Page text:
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Lumenis, which celebrates 40 years of ophthalmic laser innovation this year, offered ophthalmologists a ?Passport to Adventure? at The Field Museum in downtown Chicago on Friday evening.
Chicago-Lumenis, which celebrates 40 years of ophthalmic laser innovation this year, offered ophthalmologists a “Passport to Adventure” at The Field Museum in downtown Chicago on Friday evening. The highlight of the evening, of course, was the opportunity to visit with SUE, the largest, most complete Tyrannosaurus rex ever found.
The dinosaur, which measures 42 feet long and 13 feet high with a 600-pound skull, was found in 1990 in South Dakota by fossil hunter Sue Hendrickson. Hence the name, SUE, was given to the T. rex, which roamed the earth 67 million years ago. Because the dinosaur’s head is so heavy, a cast had to be made to accompany the skeletal body. Her actual fossilized head is on display in a glass case on the second floor of Stanley Field Hall in The Field Museum.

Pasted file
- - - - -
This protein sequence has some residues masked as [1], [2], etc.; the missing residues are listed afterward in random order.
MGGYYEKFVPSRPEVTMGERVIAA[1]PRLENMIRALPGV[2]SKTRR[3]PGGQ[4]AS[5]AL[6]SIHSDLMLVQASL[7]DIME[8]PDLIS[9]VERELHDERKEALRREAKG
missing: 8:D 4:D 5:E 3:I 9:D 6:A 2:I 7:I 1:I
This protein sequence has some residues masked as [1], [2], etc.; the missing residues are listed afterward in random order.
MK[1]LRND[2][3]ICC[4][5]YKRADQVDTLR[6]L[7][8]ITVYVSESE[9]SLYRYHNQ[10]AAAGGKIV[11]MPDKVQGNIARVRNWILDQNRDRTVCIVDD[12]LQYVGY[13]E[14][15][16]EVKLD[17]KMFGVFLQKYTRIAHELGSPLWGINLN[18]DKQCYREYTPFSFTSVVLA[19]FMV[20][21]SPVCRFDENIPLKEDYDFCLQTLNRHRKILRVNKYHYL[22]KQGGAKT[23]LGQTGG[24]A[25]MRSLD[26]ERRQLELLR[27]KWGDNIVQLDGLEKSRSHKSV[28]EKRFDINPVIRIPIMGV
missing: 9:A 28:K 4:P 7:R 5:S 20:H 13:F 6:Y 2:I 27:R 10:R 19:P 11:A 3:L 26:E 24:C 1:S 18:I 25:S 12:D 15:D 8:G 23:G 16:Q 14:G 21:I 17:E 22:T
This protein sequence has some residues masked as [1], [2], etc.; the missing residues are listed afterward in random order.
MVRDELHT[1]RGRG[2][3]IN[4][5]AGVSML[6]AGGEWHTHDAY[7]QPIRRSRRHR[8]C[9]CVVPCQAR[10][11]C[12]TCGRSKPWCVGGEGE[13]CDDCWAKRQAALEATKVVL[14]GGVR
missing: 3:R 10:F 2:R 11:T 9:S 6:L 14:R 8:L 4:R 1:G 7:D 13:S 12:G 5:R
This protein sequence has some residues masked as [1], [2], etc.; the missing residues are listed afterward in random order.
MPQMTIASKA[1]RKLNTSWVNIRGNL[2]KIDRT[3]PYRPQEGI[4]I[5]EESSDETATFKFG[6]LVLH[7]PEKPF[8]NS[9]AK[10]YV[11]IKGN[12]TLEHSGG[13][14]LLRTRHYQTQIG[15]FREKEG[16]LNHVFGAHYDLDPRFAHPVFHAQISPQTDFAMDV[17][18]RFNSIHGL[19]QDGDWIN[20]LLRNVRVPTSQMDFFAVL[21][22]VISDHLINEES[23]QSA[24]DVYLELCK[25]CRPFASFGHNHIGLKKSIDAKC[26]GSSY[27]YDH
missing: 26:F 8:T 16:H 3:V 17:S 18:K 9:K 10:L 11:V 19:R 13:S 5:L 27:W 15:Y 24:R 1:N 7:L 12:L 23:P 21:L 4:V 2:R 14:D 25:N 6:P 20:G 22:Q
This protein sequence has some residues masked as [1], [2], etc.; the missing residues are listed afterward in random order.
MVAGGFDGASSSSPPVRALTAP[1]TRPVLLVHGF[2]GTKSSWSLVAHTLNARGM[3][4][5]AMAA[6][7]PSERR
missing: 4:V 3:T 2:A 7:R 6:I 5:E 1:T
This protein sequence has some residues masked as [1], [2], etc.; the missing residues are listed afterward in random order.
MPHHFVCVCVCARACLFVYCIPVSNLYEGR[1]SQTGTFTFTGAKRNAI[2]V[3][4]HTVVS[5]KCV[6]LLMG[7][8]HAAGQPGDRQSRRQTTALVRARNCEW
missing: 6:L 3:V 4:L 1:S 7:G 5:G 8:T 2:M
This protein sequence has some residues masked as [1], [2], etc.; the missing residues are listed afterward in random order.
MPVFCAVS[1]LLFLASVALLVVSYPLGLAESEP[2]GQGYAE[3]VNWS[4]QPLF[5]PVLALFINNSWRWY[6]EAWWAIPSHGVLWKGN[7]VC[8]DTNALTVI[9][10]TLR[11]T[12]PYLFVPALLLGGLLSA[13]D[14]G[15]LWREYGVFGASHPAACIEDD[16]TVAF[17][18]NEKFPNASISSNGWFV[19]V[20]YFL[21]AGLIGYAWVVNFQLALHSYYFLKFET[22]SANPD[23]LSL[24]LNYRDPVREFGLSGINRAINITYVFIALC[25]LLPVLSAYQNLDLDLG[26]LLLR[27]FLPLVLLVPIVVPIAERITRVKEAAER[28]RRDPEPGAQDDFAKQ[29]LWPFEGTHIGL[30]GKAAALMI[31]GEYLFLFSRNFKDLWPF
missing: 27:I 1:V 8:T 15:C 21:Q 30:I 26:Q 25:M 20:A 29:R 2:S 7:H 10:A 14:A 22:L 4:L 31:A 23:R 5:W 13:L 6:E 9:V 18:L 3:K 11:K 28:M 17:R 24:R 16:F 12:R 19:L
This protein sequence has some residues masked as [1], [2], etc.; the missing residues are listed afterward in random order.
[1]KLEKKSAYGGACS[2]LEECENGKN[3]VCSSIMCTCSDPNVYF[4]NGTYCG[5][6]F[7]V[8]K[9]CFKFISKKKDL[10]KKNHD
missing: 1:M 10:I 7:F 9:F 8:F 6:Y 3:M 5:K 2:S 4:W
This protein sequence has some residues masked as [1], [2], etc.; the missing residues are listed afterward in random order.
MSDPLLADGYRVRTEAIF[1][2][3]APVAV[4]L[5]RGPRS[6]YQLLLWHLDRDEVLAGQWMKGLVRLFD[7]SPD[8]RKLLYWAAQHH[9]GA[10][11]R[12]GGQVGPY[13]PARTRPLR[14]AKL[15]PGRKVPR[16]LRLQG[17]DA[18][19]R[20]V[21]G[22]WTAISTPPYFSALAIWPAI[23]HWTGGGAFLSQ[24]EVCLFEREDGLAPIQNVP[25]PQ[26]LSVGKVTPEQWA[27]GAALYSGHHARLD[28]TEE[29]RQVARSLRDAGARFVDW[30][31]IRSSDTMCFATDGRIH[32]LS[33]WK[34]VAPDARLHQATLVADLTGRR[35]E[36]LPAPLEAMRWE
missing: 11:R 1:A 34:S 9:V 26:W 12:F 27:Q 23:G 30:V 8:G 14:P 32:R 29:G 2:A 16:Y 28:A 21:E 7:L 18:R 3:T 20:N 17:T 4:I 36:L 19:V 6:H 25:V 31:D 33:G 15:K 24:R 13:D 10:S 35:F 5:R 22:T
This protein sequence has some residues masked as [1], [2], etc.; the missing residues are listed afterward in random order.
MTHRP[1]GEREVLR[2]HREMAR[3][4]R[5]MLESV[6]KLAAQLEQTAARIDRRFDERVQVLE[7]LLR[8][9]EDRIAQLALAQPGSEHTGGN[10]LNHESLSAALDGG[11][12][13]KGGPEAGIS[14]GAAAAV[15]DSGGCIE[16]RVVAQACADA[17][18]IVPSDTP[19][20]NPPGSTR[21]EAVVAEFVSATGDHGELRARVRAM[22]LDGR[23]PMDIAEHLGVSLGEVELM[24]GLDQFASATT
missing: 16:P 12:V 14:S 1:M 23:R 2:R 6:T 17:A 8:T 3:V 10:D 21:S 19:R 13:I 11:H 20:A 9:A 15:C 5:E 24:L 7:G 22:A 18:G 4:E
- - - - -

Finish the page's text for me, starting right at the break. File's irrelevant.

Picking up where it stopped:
In 1997, The Field Museum purchased SUE for more than $8 million. In May 2000, the T. rex was unveiled after 2 painstaking years of preparation and casts of her bones were made for traveling exhibits.
Lumenis is also offering ophthalmologists a chance to learn about its latest technology, selective laser trabeculoplasty (SLT) for glaucoma management, during the American Academy of Ophthalmology meeting here. On Saturday, Oct. 15 or Monday, Oct. 17, stop by the Lumenis Booth 3219 to hear Mark Latina, MD, speak about the evolving role of SLT in glaucoma management. On Sunday, Oct. 16, Andrew Iwach, MD, covers the current role of SLT in glaucoma management and on Monday, Oct. 17, Monte Dirks, MD, will talk about integrating SLT into your practice.